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Female Baked-Clay Figurine

Ritual or religious use

Dolní Věstonice type, Czech Republic

Central European Gravettian or Pavlovian
Around 25 000 years


“Venus I”, also called “Venus of Vestonice”, the most well known of the figurines, was discovered in 1925 in the ashes of a Gravettian hearth.
H. Delporte, L’image de la femme dans l’art préhistorique. Paris, Picard, 1979


Commentary : 

The site of Dolni Vestonice, in Moravia, yield a collection of portable art objects and body ornaments made with exceptional materials and techniques. Around fifteen human and animal figurines were discovered in the hearths around which the Gravettian settlements were organized. They are modelled in clay extracted from loess formations composed of eolian silts deposited in northern Europe during glacial periods. The best preserved female statuette is a small sculpture made from clay mixed with bone or ivory powder and baked at around 500° centigrade.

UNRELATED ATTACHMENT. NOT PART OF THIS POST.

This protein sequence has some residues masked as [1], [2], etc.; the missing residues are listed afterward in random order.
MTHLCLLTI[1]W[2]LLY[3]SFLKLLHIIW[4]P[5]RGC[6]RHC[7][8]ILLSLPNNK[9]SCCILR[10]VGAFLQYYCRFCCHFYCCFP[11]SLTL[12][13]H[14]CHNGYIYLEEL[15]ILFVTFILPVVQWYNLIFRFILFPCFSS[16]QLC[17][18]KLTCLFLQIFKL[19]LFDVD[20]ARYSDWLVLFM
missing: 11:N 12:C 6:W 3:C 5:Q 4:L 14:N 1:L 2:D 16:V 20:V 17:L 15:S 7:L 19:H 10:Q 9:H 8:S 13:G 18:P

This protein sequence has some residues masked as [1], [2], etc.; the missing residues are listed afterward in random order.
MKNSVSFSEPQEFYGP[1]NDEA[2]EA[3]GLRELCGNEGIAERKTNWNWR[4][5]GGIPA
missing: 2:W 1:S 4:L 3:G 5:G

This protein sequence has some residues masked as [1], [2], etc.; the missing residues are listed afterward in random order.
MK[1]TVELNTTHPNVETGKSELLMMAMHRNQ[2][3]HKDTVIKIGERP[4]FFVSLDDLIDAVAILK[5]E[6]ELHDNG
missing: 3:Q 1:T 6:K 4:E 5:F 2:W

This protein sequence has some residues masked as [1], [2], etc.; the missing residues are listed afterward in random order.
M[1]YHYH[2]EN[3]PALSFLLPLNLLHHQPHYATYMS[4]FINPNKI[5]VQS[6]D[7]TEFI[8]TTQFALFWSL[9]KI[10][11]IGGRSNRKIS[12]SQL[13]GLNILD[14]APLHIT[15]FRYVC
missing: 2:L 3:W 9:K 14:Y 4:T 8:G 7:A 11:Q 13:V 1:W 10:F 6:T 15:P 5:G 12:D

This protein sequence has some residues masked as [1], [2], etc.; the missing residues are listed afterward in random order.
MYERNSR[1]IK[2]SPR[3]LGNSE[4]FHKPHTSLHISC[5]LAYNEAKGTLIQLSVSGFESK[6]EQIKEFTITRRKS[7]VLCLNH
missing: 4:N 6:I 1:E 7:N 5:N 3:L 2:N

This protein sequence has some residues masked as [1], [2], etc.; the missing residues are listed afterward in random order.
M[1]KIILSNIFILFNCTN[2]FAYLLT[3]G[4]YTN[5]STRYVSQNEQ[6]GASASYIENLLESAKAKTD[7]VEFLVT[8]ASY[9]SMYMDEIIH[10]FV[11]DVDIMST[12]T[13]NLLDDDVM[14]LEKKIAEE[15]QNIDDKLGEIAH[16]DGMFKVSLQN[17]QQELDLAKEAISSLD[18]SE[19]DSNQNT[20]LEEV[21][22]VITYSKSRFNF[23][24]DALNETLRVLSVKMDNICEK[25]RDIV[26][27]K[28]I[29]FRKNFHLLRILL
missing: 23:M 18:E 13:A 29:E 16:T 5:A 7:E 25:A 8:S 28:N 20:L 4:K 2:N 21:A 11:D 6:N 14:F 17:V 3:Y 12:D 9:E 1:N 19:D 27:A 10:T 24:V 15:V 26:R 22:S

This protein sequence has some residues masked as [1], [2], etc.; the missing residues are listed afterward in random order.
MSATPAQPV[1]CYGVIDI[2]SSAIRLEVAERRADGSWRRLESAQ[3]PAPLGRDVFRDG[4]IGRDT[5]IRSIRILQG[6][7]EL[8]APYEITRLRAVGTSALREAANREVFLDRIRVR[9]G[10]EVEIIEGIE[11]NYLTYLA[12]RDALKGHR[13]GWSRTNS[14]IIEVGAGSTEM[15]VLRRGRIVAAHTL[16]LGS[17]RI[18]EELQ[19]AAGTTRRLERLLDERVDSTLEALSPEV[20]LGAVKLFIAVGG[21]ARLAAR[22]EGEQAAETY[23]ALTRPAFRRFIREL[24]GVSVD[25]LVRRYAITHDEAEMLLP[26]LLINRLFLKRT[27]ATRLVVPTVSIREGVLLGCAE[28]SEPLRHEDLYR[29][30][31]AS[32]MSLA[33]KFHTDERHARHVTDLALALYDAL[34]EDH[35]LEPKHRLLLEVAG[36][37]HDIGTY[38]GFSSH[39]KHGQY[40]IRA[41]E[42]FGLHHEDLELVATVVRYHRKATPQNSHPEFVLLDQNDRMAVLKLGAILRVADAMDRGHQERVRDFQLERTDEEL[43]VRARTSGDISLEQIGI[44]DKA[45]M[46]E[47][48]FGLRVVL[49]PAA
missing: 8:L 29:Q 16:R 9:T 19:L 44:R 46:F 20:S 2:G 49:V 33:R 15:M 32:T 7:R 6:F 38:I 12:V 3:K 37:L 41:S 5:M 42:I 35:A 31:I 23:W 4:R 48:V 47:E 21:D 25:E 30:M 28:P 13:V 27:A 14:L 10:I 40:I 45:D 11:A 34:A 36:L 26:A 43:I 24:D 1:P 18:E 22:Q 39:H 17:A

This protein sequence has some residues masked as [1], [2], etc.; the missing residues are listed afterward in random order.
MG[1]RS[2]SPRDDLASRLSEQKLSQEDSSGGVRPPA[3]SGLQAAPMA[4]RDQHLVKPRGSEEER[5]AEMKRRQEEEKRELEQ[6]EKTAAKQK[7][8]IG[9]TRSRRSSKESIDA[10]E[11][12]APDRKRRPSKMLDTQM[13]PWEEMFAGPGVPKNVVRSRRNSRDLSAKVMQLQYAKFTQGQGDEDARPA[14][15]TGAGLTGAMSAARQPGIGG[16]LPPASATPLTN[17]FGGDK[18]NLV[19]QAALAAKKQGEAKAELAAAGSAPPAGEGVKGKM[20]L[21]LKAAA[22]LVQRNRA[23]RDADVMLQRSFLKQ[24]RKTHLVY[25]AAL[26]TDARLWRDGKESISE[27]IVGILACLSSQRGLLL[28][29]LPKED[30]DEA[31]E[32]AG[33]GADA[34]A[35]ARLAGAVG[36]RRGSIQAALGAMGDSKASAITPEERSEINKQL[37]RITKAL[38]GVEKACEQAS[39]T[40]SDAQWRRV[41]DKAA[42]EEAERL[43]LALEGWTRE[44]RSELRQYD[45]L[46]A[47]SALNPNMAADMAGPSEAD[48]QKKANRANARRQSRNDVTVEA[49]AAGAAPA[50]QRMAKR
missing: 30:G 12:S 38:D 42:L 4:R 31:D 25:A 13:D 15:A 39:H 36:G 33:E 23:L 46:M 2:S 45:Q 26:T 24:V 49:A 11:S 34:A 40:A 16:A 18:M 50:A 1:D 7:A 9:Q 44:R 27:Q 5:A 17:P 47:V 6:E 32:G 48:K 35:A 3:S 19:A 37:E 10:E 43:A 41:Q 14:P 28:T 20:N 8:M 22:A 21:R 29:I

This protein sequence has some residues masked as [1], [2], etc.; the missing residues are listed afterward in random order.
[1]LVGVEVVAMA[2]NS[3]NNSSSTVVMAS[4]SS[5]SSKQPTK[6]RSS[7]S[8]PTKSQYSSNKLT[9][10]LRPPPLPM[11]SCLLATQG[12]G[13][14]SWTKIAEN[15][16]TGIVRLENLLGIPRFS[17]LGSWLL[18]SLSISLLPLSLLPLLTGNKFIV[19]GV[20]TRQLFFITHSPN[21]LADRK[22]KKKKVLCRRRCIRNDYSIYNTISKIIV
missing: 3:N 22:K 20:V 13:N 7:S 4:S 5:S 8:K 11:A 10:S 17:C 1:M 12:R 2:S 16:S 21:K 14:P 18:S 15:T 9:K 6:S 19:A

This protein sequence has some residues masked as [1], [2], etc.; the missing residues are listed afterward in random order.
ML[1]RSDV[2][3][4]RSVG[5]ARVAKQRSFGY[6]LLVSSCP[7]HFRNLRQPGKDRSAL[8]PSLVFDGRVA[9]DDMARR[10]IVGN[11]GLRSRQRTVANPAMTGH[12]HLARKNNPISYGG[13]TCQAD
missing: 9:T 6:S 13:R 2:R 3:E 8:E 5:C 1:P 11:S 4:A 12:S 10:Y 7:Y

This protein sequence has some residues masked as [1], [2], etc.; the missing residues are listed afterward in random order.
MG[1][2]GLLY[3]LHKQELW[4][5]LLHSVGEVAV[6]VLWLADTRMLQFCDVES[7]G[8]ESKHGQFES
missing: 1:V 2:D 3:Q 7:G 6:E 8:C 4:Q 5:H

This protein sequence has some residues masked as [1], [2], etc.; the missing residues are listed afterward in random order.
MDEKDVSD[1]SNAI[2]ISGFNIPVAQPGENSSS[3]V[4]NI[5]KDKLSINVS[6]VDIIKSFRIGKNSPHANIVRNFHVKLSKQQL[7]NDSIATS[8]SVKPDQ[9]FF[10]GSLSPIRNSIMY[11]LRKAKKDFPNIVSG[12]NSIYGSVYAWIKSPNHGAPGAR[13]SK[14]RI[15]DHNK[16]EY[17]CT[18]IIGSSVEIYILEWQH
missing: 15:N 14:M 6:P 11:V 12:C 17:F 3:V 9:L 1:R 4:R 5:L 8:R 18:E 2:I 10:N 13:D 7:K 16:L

The “Venus of Vestonice” is significantly older than the first pottery from China or Japan. Dated to around 25,000 years ago, it is the oldest baked-clay object currently known in the world.


Technical informations

Length: 05:11

Resolution : Full HD / 1920x1080

Video format : 16 / 9

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